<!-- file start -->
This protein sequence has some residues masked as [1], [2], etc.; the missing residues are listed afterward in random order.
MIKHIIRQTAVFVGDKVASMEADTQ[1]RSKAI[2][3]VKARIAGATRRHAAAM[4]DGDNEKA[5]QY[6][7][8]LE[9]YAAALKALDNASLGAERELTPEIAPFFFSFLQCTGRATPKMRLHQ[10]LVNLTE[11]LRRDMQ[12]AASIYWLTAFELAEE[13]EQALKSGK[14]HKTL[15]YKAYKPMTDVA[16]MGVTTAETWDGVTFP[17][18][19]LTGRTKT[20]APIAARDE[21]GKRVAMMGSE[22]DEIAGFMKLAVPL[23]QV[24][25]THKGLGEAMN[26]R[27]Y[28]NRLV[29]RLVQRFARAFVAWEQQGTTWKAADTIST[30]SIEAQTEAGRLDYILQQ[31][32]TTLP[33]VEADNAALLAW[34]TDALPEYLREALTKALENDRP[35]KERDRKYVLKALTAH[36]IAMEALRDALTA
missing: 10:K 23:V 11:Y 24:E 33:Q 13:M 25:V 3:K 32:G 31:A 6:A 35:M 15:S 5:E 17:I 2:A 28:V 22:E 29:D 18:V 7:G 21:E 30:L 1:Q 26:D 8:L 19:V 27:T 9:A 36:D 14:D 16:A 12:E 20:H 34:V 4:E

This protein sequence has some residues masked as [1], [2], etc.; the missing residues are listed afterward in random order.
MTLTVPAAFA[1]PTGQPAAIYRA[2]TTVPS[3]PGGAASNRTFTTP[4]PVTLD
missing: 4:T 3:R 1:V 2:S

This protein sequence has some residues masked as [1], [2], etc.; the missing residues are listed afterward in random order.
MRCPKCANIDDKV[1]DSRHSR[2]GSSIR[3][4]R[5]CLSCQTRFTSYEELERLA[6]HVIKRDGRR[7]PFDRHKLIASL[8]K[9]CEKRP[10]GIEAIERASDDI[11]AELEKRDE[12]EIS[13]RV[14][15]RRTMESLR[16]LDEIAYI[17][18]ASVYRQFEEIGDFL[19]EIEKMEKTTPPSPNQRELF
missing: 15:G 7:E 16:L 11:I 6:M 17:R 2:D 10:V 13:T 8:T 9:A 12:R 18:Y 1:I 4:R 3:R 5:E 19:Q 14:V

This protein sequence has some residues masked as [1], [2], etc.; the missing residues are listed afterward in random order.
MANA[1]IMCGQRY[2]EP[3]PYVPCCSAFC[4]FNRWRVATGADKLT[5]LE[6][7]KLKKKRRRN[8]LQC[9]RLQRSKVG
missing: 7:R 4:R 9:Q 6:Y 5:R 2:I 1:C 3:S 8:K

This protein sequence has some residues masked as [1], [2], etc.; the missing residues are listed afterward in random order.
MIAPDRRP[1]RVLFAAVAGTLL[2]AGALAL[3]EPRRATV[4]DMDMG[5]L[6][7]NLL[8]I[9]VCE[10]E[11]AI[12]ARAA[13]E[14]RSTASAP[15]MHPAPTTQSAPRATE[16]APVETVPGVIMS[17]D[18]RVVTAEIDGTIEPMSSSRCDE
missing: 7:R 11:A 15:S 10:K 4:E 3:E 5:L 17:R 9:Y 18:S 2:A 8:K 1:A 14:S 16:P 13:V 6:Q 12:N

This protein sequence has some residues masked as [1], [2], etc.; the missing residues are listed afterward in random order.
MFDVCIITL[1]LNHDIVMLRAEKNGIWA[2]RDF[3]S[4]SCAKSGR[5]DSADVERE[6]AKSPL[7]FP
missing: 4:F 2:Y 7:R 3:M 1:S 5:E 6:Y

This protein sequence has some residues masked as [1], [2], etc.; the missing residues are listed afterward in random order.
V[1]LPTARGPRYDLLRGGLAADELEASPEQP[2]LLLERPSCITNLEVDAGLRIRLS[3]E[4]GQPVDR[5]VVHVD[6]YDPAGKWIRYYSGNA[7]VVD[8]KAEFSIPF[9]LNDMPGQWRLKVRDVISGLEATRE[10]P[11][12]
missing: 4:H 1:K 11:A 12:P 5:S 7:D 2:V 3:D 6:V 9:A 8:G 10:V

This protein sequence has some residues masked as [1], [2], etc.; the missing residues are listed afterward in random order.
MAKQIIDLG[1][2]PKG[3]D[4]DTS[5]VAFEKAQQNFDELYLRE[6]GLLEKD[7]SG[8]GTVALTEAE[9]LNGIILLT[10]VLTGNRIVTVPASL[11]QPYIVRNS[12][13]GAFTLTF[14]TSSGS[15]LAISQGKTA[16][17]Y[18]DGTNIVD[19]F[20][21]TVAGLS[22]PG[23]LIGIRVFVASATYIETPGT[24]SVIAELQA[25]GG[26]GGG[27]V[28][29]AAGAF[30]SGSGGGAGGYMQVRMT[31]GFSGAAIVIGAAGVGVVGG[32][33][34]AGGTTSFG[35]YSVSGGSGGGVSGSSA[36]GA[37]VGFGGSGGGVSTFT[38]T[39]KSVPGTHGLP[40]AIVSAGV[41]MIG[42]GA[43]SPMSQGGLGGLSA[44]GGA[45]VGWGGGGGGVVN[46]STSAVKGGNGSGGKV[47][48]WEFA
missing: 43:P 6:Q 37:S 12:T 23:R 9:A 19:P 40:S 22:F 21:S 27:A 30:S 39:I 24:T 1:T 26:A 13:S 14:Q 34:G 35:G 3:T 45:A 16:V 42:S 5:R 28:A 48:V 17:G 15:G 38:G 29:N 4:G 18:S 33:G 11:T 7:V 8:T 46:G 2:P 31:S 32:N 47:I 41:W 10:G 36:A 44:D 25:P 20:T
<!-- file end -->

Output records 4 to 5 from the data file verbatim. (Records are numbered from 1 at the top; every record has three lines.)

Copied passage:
This protein sequence has some residues masked as [1], [2], etc.; the missing residues are listed afterward in random order.
MANA[1]IMCGQRY[2]EP[3]PYVPCCSAFC[4]FNRWRVATGADKLT[5]LE[6][7]KLKKKRRRN[8]LQC[9]RLQRSKVG
missing: 7:R 4:R 9:Q 6:Y 5:R 2:I 1:C 3:S 8:K

This protein sequence has some residues masked as [1], [2], etc.; the missing residues are listed afterward in random order.
MIAPDRRP[1]RVLFAAVAGTLL[2]AGALAL[3]EPRRATV[4]DMDMG[5]L[6][7]NLL[8]I[9]VCE[10]E[11]AI[12]ARAA[13]E[14]RSTASAP[15]MHPAPTTQSAPRATE[16]APVETVPGVIMS[17]D[18]RVVTAEIDGTIEPMSSSRCDE
missing: 7:R 11:A 15:S 10:K 4:E 3:E 5:L 17:R 9:Y 18:S 2:A 8:K 1:A 14:S 16:P 13:V 6:Q 12:N